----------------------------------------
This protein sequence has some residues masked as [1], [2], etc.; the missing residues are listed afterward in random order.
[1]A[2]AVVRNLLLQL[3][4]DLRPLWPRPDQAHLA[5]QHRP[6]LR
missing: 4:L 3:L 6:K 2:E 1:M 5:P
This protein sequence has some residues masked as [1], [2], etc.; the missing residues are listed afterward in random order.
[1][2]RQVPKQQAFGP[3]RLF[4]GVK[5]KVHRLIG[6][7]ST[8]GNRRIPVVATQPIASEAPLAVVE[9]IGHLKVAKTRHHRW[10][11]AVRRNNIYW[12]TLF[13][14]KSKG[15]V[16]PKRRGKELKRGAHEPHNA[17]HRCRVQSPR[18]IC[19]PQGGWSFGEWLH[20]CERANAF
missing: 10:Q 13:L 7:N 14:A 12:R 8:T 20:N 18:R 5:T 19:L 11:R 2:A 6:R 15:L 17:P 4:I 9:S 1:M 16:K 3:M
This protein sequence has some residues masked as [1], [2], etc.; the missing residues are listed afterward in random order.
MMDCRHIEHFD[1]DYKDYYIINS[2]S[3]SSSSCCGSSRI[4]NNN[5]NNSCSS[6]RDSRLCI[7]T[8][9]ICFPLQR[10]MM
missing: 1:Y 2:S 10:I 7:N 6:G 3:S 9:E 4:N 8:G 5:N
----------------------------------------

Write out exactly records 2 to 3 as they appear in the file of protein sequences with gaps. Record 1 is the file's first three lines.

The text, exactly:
This protein sequence has some residues masked as [1], [2], etc.; the missing residues are listed afterward in random order.
[1][2]RQVPKQQAFGP[3]RLF[4]GVK[5]KVHRLIG[6][7]ST[8]GNRRIPVVATQPIASEAPLAVVE[9]IGHLKVAKTRHHRW[10][11]AVRRNNIYW[12]TLF[13][14]KSKG[15]V[16]PKRRGKELKRGAHEPHNA[17]HRCRVQSPR[18]IC[19]PQGGWSFGEWLH[20]CERANAF
missing: 10:Q 13:L 7:N 14:A 12:R 8:T 20:N 18:R 5:T 19:L 11:R 2:A 6:R 15:L 17:P 4:I 9:S 1:M 16:K 3:M
This protein sequence has some residues masked as [1], [2], etc.; the missing residues are listed afterward in random order.
MMDCRHIEHFD[1]DYKDYYIINS[2]S[3]SSSSCCGSSRI[4]NNN[5]NNSCSS[6]RDSRLCI[7]T[8][9]ICFPLQR[10]MM
missing: 1:Y 2:S 10:I 7:N 6:G 3:S 9:E 4:N 8:G 5:N